The autoimmune condition called Antiphospholipid Syndrome (APS) is one of many possible contributing factors for both migraines and anxiety. I came across this condition when researching the links between migraine and anxiety in preparation for my interview with Erin Knight, one of the hosts of The Chronic Headache & Migraine Summit, starting July 10. This is one of the reasons I love presenting because I get to learn so much too!
Antiphospholipid syndrome occurs when your immune system attacks some of the normal proteins in your blood. It can cause blood clots in your arteries or veins. And it can cause pregnancy complications, such as miscarriage and stillbirth. (Source: Mayo Clinic)
I share some highlights from a 2015 paper: Antiphospholipid antibodies as biomarkers in psychiatry)
- Antiphospholipid syndrome (APS) has been implicated in a range of neuropsychiatric presentations
- The link between depression, stroke, and cardiovascular disease could be explained in at least some patients by the presence of aPL antibodies
- Approximately one in five (20%) strokes in individuals under the age of 45 years are associated with APS
- Migraine is one of the most commonly observed symptoms in patients with APS
- aPL antibodies are often found to show low or moderately positive levels which makes this syndrome a diagnostic dilemma in psychiatry. The St. Thomas ‘alternative criteria’ for APS may be a useful clinical tool for psychiatrists. These criteria include cognitive impairment, affective disorders [like depression and anxiety], headaches [or migraines], and livedo reticularis, with improvement after aspirin treatment
In case you are not familiar with livedo reticularis, it is a mottled purplish discoloration of the skin. Having this skin condition does not mean you have APS because livedo reticularis can be a normal condition that is simply more obvious when you are exposed to the cold. It can also be an indicator of impaired circulation.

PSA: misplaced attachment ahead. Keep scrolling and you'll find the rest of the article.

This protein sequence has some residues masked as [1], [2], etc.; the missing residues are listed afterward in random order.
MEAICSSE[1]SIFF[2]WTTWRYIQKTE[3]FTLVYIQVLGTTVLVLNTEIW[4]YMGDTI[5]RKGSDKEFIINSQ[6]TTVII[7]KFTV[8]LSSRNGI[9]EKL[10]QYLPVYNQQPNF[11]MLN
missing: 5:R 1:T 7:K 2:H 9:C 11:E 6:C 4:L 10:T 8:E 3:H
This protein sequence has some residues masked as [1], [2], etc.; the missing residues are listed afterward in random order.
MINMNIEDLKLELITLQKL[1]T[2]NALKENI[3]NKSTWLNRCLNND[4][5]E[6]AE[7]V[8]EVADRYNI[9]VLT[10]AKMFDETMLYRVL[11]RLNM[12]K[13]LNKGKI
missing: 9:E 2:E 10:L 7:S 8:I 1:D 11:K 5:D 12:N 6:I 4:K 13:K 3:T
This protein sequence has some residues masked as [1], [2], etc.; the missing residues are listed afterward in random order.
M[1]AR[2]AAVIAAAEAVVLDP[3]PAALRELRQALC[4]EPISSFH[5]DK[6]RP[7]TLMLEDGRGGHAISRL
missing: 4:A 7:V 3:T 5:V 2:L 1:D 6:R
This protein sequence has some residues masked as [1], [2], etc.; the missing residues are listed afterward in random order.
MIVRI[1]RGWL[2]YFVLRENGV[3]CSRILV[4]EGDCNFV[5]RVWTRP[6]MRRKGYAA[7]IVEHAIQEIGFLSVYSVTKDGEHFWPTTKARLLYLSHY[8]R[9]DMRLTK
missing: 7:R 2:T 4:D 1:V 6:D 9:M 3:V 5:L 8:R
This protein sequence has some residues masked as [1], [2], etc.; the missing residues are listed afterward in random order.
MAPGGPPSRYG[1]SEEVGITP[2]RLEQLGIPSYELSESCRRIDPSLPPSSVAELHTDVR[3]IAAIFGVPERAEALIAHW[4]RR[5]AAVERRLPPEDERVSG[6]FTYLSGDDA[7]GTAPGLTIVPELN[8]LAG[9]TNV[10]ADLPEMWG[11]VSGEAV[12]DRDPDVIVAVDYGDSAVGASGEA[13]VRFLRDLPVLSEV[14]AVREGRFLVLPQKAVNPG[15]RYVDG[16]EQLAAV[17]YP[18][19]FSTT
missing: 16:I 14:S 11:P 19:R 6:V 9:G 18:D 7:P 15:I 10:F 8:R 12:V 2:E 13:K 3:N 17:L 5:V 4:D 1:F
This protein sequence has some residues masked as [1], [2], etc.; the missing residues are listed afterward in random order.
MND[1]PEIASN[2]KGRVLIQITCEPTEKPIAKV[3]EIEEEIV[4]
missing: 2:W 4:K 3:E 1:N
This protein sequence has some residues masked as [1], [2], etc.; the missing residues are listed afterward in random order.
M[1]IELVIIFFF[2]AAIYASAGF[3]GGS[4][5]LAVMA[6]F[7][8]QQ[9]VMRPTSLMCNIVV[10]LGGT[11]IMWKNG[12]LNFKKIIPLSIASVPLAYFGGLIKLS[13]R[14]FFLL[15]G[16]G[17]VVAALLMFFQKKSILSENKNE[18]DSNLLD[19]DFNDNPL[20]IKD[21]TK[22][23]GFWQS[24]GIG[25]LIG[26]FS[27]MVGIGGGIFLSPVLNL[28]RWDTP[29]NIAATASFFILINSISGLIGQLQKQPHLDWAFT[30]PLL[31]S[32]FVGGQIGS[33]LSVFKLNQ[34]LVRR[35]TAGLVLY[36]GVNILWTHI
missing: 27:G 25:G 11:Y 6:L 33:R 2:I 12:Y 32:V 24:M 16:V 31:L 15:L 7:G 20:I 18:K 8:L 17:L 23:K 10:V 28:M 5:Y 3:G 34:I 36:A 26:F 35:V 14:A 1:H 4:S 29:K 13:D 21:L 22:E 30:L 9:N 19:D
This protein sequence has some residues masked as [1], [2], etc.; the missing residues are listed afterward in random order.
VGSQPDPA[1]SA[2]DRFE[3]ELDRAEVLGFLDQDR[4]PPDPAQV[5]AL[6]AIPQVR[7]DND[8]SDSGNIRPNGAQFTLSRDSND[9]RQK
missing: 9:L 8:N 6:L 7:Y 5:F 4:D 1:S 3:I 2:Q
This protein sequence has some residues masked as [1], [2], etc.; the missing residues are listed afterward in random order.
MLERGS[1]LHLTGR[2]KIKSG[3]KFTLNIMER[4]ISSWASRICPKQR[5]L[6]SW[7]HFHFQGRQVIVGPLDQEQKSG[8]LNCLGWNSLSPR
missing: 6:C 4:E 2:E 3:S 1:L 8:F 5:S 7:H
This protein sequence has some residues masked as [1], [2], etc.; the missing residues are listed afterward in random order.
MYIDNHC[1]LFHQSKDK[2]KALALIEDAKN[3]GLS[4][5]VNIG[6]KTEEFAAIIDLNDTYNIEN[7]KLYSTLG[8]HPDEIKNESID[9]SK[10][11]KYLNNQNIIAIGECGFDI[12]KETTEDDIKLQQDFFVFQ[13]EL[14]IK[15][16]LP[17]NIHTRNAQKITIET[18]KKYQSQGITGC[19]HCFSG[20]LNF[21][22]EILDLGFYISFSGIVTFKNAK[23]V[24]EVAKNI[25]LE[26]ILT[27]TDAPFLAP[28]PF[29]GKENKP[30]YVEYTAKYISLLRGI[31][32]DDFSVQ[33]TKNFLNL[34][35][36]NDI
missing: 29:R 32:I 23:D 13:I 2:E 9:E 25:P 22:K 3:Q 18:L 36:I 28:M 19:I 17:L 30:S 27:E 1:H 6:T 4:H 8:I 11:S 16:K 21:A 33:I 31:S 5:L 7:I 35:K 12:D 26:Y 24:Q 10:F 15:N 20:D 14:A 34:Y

Phospholipids are a class of lipids that are a major component of all cell membranes and also facilitate neurotransmitters communication so this condition affects serotonin, dopamine, glutamate and GABA levels.
Working with my client’s doctor, I would recommend an autoimmune dietary approach and trials of the respective amino acids to support low serotonin, low GABA and low dopamine.
My interview also addresses the prevalence of anxiety with migraine sufferers.
We also cover how effective gluten removal can be for certain individuals. We always start with gluten removal for my clients with anxiety and migraines and find it to be a common underlying factor (whether it’s celiac disease or gluten sensitivity). Since gluten is always an important factor for autoimmunity it should always be explored if APS has been diagnosed or is suspected.
We also cover low serotonin as one possible cause of migraines and the how to do a trail of tryptophan (instead of SSRIs). Erin shares her frightening SSRI experience too. Using tryptophan also addresses the low serotonin that often occurs with APS and is one possible contributing cause of the anxiety, depression, insomnia and migraines.
The Chronic Headache & Migraine Summit will be online from July 10-17, 2017
Hosts of The Chronic Headache & Migraine Summit, Erin Knight, Corey Schuler and Marta Taylor, are familiar with headache pain and migraines; they’ve all experienced severe headache problems. They found functional medicine solutions, which they now share in their health practices each day. Discover in one week what they’ve spent years learning!